Caring for someone living with dementia is an ongoing journey filled with trials and emotional experiences. One of the primary tasks is meeting all their medical needs; finding an ideal home health care provider may prove challenging in doing this successfully. There are a range of in-home care services, including memory loss services, that may be covered by Medicare; however, not all are. Medicare coverage of dementia care can be extensive; both original and Medicare Advantage offer extensive assistance in certain aspects. Here, we explore whether Medicare covers home health care for dementia as well as provide tips on finding the ideal option for your loved one.

Home health care services provided by healthcare professionals in your home are an invaluable way of managing an illness or injury, such as dementia. Home health aides can assist with activities of daily living as well as acting as eyes and ears for the rest of the healthcare team in terms of reporting any changes in condition or symptoms for reporting purposes. Furthermore, they offer counseling as well as help finding resources in the community that may provide more support than their loved one requires.

Medicare Part A covers hospital stays, while it doesn’t pay for long-term care in nursing homes or other facilities. Medicare Part C or Medicare Advantage plans offered by private companies provide an affordable way to cover home health care and other services not covered by traditional Medicare. Medicare Advantage plans may also provide coverage beyond what traditional Medicare allows – many don’t require deductibles or coinsurance payments when purchased alongside regular Medicare plans.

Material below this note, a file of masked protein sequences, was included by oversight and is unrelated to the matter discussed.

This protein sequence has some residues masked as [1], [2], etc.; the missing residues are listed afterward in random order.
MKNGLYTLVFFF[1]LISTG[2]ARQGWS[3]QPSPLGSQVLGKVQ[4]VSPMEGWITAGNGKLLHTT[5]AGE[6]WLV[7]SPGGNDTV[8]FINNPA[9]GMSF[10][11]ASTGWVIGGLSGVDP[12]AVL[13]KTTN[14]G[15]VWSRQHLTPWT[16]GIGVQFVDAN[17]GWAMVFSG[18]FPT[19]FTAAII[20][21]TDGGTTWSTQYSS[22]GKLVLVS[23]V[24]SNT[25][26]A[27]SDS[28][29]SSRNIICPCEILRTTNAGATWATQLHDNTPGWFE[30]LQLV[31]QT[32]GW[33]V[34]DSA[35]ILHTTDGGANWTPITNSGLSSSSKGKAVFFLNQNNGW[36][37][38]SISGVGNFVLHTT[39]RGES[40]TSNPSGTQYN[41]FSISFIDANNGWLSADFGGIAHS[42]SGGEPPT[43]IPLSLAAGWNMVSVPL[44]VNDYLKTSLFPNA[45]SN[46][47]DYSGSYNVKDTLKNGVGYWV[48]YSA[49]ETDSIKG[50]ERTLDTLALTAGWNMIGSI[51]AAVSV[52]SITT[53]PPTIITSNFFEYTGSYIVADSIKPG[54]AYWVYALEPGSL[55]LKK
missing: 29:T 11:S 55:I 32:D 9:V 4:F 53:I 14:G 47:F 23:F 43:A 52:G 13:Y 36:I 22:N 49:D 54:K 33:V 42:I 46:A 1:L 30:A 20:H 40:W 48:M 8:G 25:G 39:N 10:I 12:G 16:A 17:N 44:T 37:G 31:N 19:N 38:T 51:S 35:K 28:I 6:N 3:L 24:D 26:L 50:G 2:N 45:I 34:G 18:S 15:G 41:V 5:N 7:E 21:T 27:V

Medicare does not cover long-term or custodial care services at home for people with dementia, even if certified medically necessary by a physician. Thus, it is essential to prepare for possible Alzheimer’s- or dementia-related home healthcare needs by planning ahead, and researching alternative resources like Medicaid, PACE programs or long-term care insurance policies as alternatives that might provide longer term and custodial care services.

At later stages of dementia, your loved one may require constant care that cannot be provided at home. At such a time, adult day programs provide safe environments during the day while giving caregivers time off. Many programs are covered by Medicaid subsidies which helps offset costs related to private care options. To find out more about navigating dementia care, speak with an eldercare professional and visit your state health insurance assistance program for one-on-one support or the Alzheimer’s Association to find local resources.